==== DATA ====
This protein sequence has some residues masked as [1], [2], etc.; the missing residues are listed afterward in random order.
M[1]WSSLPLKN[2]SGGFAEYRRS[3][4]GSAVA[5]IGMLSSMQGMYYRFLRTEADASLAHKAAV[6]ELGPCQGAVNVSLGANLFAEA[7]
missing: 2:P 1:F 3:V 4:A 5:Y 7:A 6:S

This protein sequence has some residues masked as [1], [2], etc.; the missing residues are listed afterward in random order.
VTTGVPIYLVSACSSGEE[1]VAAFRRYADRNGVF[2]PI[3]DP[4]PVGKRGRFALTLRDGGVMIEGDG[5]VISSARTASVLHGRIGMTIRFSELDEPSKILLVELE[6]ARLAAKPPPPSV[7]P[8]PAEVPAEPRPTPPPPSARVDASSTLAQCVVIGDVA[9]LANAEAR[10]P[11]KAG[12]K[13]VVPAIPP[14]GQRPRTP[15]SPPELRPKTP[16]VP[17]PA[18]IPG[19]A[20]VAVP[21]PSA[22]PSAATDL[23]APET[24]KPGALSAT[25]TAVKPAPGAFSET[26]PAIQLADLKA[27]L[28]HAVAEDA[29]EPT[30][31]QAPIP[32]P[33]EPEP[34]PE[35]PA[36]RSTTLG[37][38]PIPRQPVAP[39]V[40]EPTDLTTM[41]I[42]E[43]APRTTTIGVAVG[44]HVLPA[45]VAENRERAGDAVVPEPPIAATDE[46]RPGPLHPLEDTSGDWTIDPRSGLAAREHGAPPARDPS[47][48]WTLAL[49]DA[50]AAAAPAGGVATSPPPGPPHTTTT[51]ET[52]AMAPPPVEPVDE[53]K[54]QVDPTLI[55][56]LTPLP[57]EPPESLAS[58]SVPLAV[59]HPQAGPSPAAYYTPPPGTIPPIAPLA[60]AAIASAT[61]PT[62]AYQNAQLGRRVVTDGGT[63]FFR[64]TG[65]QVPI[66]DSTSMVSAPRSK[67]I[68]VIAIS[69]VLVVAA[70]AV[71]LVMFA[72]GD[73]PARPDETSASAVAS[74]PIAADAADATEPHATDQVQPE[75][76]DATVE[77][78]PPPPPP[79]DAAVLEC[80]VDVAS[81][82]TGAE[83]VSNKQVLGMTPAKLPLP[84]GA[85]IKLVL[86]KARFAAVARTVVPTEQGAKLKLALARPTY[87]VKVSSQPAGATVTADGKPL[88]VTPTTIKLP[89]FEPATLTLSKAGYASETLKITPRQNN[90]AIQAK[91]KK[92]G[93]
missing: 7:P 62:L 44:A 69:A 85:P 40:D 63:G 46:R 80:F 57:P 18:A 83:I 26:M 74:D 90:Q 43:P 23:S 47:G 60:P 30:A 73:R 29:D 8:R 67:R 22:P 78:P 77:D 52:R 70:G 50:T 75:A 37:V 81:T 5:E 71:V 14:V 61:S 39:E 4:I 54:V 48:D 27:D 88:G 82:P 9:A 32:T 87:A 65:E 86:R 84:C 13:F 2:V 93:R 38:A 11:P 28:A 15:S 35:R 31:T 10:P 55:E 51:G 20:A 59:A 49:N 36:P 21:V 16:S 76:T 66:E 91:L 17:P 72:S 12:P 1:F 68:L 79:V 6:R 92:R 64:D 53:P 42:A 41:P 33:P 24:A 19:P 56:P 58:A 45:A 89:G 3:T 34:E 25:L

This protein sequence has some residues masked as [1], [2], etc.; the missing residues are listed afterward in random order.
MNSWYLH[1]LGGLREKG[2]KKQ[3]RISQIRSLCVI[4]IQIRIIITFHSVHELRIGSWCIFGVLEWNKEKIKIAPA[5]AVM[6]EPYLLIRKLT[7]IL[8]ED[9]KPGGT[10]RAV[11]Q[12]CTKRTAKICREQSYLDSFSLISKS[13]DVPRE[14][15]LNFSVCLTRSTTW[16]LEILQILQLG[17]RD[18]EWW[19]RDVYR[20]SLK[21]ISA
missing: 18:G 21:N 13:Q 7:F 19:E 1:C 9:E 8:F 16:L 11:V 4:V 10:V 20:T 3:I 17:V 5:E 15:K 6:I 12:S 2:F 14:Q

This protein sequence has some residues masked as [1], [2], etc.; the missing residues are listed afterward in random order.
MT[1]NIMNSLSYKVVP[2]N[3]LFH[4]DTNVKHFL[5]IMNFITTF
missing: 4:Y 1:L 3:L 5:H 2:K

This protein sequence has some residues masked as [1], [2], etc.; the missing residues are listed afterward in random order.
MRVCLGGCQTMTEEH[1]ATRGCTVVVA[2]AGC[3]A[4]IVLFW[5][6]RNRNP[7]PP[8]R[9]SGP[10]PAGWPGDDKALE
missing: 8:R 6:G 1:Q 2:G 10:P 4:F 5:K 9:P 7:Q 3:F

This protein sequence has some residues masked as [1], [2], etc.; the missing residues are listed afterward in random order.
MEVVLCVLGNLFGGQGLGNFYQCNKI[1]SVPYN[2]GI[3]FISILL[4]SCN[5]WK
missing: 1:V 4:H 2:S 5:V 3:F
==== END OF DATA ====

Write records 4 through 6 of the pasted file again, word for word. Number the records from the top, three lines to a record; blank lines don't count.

This protein sequence has some residues masked as [1], [2], etc.; the missing residues are listed afterward in random order.
MT[1]NIMNSLSYKVVP[2]N[3]LFH[4]DTNVKHFL[5]IMNFITTF
missing: 4:Y 1:L 3:L 5:H 2:K

This protein sequence has some residues masked as [1], [2], etc.; the missing residues are listed afterward in random order.
MRVCLGGCQTMTEEH[1]ATRGCTVVVA[2]AGC[3]A[4]IVLFW[5][6]RNRNP[7]PP[8]R[9]SGP[10]PAGWPGDDKALE
missing: 8:R 6:G 1:Q 2:G 10:P 4:F 5:K 9:P 7:Q 3:F

This protein sequence has some residues masked as [1], [2], etc.; the missing residues are listed afterward in random order.
MEVVLCVLGNLFGGQGLGNFYQCNKI[1]SVPYN[2]GI[3]FISILL[4]SCN[5]WK
missing: 1:V 4:H 2:S 5:V 3:F